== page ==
Burial begins with an attempted robbery. A man, a neo-Nazi based on his tattoos, breaks into the home of an old woman (Harriet Walter), but this isn’t just any old broad. Turns out, she’s former Russian soldier Brana Vasilyeva (Charlotte Vega). Brana, along with a few others, were tasked with transporting Hitler’s remains to Russia to prove to Stalin that he’s dead and the war is thus over.
The troop is ambushed and picked off one by one by German ‘Wehrwolves’, lethal partisans who need the remains so that the war can continue and Hitler’s death remain a secret.
To state the somewhat obvious, Burial is a completely fictional story. It’s a fascinating premise, one that feels particularly timely now that neo-Nazism is on the rise, but unfortunately writer-director Ben Parker gets lost in the action to deliver any kind of meaningful message.
The most jarring aspect of Burial is the casting. Everyone is British, with British accents, regardless of whether their character is Russian, German or Polish. Charlotte Vega and Tom Felton stand out from the cast, mostly because A) Felton is famous enough to be recognised and B) Vega is the only woman in a military suit.
Particularly awkward is a scene where the Wehrwolves capture one of the Russian soldiers, claiming “He only speaks Russian,” but because they’re all in fact speaking English, the scene comes across as laughable and awkward. The director said during the festival Q&A that they didn’t purposely do accents because they’re so difficult to get right and usually just come across badly and despite looking at casting Russian actors, they went with Brits. Regardless, it’s a misguided choice.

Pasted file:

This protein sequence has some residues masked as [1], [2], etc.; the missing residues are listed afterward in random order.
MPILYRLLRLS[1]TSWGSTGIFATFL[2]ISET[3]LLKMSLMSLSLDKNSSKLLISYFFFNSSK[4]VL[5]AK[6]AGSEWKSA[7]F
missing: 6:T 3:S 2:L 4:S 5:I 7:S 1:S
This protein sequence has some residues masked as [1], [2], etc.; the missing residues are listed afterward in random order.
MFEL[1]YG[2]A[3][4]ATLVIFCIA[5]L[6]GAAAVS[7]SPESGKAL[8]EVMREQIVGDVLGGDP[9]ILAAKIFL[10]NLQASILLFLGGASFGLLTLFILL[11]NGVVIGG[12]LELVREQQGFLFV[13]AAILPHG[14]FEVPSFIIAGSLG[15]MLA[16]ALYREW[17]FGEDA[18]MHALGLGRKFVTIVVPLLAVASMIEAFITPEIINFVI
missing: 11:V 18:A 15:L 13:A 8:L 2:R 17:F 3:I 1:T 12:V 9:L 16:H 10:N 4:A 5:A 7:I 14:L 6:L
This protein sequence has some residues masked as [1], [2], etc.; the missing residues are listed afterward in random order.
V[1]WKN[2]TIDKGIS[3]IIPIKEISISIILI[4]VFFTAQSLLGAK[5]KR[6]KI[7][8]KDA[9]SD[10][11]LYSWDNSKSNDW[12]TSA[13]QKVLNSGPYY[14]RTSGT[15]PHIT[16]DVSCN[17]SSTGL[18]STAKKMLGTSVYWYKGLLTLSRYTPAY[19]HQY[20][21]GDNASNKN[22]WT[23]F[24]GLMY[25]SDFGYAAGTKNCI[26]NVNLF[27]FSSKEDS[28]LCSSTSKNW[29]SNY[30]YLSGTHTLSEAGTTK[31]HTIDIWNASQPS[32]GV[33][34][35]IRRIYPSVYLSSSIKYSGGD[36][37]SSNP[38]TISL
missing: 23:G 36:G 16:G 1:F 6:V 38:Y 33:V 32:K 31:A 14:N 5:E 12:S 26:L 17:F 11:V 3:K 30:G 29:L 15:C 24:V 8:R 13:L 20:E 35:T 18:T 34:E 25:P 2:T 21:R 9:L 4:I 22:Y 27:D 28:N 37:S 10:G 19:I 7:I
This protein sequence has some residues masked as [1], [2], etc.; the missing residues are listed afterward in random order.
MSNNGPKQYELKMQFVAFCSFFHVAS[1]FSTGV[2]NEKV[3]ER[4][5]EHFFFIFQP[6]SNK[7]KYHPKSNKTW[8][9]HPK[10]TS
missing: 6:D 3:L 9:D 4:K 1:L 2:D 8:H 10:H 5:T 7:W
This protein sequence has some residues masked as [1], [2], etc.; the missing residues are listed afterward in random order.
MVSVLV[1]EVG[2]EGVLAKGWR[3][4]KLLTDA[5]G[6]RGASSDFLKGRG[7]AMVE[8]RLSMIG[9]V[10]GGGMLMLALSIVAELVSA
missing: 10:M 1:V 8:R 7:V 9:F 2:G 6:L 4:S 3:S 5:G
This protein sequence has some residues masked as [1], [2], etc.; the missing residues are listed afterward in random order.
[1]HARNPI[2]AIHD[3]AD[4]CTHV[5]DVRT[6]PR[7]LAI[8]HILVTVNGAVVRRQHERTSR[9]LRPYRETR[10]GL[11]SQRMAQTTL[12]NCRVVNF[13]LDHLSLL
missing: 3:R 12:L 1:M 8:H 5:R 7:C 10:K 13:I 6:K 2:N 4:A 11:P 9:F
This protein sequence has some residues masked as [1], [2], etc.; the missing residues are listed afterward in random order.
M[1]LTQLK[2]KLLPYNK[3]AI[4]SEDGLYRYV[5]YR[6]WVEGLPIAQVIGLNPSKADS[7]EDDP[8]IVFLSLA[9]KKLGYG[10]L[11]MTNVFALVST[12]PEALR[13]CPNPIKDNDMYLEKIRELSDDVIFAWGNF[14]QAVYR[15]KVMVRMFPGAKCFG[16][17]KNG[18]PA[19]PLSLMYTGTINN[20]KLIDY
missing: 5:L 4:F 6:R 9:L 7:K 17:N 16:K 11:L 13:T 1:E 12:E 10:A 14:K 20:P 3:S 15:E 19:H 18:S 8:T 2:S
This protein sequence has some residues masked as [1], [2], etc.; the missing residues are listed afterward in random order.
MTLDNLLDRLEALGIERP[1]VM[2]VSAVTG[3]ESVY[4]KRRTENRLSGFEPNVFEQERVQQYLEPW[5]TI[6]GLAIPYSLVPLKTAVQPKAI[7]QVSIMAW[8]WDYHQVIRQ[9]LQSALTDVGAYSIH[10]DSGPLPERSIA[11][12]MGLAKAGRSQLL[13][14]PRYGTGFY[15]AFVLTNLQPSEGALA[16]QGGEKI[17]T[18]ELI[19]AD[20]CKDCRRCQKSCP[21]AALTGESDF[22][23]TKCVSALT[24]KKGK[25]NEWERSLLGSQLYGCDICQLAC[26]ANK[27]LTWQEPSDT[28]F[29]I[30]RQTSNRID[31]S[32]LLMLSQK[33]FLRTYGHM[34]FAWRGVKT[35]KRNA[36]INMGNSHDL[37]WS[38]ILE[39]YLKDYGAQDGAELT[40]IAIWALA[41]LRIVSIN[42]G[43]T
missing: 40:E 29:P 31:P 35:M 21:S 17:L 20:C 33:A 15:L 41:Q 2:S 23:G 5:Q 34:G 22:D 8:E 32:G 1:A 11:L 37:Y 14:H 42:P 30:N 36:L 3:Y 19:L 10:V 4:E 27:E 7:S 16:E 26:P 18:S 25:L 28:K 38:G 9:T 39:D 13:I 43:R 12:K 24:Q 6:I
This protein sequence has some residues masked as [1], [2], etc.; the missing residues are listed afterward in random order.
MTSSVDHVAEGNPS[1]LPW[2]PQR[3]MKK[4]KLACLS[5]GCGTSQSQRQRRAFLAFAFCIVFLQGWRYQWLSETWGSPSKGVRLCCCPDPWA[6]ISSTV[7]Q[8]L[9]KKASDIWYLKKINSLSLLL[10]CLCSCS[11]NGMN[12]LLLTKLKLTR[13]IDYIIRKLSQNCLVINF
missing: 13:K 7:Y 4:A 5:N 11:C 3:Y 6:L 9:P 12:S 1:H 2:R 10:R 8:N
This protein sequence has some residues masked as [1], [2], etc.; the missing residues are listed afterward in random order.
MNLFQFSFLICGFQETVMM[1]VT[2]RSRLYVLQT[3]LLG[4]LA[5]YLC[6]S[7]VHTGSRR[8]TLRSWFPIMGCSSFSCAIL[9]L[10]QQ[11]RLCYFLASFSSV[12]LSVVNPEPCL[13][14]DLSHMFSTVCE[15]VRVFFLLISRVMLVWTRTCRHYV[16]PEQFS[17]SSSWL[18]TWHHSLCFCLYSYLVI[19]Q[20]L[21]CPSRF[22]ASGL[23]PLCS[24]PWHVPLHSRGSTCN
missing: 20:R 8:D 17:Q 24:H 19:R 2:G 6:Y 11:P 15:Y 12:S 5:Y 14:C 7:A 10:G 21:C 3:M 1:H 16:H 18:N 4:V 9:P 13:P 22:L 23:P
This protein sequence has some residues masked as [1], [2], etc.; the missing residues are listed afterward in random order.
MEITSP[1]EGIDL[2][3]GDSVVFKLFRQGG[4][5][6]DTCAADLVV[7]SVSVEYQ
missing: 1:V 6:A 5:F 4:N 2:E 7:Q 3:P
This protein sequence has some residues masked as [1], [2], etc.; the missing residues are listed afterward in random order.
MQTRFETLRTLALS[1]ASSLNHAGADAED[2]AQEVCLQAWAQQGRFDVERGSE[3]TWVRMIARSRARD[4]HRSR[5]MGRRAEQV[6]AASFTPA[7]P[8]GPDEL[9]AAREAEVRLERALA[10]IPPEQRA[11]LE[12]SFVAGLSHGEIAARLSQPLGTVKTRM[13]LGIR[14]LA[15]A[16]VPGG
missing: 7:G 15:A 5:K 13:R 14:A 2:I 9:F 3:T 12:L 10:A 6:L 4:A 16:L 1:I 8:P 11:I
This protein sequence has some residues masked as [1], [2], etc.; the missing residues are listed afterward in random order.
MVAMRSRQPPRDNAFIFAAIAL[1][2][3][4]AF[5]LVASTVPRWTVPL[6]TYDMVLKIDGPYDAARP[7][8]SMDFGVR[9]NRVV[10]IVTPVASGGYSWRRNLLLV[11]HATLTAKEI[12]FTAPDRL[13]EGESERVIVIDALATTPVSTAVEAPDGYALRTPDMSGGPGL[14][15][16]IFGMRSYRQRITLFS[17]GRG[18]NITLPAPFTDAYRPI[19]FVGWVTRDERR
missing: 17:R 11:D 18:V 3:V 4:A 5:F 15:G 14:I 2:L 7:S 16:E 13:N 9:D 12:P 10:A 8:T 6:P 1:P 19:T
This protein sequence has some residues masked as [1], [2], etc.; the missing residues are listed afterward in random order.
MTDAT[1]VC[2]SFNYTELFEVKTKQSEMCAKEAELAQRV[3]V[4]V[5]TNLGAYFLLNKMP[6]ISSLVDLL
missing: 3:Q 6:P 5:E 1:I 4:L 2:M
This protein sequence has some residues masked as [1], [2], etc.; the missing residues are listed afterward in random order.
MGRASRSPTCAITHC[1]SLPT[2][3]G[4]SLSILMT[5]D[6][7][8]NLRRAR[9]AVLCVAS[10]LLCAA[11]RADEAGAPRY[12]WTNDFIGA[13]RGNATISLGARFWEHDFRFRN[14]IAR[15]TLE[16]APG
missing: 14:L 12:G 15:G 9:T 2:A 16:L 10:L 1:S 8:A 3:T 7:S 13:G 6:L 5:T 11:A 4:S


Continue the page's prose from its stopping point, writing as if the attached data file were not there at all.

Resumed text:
Everyone else is lost in the sea of identical costumes. No one’s names or ranks are made clear enough, which immediately tells the audience these characters are going to be killed soon enough. It’s perhaps this lack of effort to surprise and shock the audience that lets Burial down even if you’re willing to look past the accent issue.
Vega and Felton do the best they can with their thinly written roles. Vega portrays Brana’s desperation palpably, but Parker’s script never quite makes it clear why this mission seems so personal to her. Felton plays a Polish man who joins the troop, but it’s never made clear why he goes with them so eagerly. All the characters lack motives as well as any kind of personality or inner lives.
Burial is also strangely held back. There are glimpses of a scarier, more tense film as characters start to hallucinate in the forest at night due to drugs, but this is quickly abandoned in favour of a more traditional drama. Burial becomes a chore to watch; Parker refuses to take any risks with the narrative so the film just treads along to an inevitably dull and predictable ending.
Parker’s film feels like a missed opportunity and a misguided attempt to say something about history. It feels a little self-congratulatory without ever having to question or challenge any of the characters’ world views. It also paints an uncomfortably heroic image of Russians, who have committed some terrible war crimes, both in World War II and in Ukraine now. Burial would have been best left buried in a vault somewhere.